Ransomware typically spreads via malicious downloads in emails such as PDFs.

Data Breaches

Data breaches occur when an unauthorized party gains access to your computer systems and steals data stored in the network. This information can be personal data such as employee addresses, contact information, and social security numbers or financial information such as account names and login details.


Malware is malicious software designed to cause havoc to your computer or computer network. Malware can be trojans, spyware, worms, viruses, ransomware, or adware.

Malware is spread by downloading suspicious attachments or files via email or unknown sources or clicking a pop-up ad.

How to Strengthen Cybersecurity Post-Pandemic

Several strategies can be used to strengthen your organization’s cybersecurity with emerging threats post-pandemic. They include:

1. Harden Security from the Points Where Employees Working Remotely Connect From

Remote work is the product of the pandemic. Even as curfews and social restrictions get lifted, most organizations and businesses have adopted the new norm of working from home. However, according to reports, 70% of breaches start from endpoint devices. These include workstations, laptops, mobile devices, and servers.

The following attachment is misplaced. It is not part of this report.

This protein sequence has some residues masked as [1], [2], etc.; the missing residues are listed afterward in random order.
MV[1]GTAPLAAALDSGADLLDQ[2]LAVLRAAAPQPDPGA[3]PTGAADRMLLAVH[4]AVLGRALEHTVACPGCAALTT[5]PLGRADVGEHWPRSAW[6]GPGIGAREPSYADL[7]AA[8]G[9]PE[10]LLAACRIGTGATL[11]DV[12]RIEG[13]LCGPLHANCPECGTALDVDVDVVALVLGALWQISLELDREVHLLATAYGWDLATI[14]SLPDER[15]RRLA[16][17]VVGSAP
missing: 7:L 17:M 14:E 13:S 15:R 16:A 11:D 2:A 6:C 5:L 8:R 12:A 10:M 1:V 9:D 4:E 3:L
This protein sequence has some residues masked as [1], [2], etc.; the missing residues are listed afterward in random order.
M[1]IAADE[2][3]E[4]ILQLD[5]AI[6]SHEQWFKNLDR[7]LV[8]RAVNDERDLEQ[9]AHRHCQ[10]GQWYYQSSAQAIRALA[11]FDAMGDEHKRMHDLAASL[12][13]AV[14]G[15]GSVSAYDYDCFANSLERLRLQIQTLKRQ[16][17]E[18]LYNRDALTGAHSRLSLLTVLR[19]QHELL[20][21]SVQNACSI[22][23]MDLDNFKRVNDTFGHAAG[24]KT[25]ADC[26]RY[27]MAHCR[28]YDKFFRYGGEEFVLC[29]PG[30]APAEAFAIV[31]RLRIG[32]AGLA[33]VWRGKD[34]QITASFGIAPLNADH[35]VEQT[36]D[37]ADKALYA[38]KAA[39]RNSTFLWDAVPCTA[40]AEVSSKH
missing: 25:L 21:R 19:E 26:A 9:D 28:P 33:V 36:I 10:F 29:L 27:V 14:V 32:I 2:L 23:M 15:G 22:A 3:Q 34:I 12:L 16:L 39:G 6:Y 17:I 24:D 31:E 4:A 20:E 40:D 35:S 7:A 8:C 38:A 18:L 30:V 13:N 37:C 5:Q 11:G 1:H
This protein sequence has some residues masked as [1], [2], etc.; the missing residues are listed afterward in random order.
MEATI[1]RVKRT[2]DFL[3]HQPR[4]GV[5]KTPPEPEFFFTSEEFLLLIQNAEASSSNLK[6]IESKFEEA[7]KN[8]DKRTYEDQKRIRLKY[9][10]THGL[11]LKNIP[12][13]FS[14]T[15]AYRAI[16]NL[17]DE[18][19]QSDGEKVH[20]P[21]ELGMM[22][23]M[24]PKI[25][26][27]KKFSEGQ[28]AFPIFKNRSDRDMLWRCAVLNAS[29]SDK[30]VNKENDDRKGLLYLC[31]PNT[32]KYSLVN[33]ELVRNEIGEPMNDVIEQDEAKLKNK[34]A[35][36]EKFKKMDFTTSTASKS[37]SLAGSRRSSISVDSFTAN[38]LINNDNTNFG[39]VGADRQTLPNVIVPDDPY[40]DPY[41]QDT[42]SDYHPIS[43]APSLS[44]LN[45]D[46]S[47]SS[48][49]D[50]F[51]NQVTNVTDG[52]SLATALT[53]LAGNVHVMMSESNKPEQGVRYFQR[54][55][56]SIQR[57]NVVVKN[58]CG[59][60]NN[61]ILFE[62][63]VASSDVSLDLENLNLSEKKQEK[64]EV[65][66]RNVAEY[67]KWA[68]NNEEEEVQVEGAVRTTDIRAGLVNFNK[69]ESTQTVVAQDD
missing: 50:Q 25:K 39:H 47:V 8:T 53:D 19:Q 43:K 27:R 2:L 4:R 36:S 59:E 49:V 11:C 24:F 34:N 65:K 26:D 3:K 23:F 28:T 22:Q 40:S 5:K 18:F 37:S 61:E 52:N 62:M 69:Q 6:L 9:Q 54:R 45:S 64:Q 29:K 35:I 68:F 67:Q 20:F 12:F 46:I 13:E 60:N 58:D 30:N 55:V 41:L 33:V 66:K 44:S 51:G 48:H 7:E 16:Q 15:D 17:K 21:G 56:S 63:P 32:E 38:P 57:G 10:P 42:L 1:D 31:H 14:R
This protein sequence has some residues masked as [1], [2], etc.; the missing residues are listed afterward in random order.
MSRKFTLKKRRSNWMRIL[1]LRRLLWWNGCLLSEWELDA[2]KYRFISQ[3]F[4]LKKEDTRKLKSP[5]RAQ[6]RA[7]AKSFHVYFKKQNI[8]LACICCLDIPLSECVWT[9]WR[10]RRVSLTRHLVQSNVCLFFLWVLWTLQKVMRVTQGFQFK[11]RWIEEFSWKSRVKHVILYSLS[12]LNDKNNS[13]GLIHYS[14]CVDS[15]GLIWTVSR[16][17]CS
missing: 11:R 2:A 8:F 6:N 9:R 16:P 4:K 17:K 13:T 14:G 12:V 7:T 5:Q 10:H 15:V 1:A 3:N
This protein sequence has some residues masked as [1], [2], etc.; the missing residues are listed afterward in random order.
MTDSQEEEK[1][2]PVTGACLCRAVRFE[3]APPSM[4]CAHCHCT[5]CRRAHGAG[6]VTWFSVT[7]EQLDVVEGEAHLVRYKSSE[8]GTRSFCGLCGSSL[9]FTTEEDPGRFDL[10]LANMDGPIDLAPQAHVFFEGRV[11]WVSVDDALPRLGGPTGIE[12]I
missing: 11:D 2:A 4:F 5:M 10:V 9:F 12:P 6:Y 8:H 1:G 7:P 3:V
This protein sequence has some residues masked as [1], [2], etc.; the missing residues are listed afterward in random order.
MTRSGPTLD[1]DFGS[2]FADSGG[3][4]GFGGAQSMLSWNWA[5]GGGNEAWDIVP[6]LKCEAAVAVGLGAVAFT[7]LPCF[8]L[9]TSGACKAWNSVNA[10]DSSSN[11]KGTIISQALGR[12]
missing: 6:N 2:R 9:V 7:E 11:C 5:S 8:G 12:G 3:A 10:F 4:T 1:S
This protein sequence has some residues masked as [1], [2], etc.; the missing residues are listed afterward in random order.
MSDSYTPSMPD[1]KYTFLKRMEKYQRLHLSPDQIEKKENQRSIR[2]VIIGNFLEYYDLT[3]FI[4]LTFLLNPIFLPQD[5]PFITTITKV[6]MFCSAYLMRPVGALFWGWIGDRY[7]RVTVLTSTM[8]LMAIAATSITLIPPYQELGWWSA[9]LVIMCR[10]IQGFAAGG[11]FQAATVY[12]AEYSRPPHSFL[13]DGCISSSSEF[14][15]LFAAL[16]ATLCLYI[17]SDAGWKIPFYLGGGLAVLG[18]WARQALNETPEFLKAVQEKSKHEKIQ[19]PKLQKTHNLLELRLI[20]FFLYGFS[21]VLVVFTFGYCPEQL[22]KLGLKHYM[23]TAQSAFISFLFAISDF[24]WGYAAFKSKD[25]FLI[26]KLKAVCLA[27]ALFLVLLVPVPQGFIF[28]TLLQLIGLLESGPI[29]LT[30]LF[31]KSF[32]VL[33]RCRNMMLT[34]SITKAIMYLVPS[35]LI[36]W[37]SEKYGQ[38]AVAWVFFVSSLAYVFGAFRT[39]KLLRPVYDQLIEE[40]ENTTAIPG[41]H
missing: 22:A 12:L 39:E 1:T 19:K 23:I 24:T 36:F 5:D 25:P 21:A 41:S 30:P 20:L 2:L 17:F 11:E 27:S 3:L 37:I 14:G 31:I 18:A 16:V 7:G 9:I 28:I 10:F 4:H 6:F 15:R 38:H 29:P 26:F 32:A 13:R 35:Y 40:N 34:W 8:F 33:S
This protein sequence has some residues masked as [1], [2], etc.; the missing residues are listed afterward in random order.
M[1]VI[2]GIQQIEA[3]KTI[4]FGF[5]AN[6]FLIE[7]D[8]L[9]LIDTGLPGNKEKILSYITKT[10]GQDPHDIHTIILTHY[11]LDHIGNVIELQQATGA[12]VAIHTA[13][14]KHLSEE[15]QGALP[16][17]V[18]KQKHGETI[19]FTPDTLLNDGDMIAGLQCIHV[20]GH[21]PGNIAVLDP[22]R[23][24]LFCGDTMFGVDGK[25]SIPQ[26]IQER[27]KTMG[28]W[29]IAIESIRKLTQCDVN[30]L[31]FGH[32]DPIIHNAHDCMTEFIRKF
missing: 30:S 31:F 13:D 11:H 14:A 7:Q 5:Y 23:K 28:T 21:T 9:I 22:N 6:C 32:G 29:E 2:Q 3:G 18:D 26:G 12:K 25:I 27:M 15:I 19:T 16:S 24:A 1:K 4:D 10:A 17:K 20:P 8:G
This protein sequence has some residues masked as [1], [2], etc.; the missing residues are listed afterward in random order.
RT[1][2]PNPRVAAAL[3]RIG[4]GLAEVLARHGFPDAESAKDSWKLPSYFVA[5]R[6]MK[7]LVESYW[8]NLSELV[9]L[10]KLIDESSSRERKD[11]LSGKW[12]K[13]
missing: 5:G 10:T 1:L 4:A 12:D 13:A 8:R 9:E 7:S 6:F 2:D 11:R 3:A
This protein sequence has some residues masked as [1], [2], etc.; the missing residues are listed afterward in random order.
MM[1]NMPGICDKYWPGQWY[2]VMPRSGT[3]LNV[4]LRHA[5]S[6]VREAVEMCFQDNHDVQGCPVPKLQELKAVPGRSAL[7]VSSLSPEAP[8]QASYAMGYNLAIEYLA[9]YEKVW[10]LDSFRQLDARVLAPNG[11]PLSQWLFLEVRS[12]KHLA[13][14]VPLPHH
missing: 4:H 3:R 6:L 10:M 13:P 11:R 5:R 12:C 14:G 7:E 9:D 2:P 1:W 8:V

Therefore, you should invest more in endpoint security to keep attackers exploiting these vulnerabilities at bay, especially for devices running on-premise or connecting to the cloud.

2. Create Cybersecurity Awareness

Employees are one of the most significant access points for attackers into an organization’s computer system or networks. Therefore, you should train your employees regularly on proper cybersecurity practices, such as not opening untrusted emails, not clicking on suspicious links, or downloading random files from the internet.

This way, they’ll be able to recognize and avoid modern phishing scams that are more complicated and informed by clever social engineering.

3. Limit Access to Data

Restricting data access can improve an organization’s cybersecurity by reducing data exposure to malicious actors. However, organizations should implement strict data access limits based on employee roles or other factors.

Therefore, if one of the employees falls victim to an attack, you’re sure they’ll only affect a minimal portion of the system.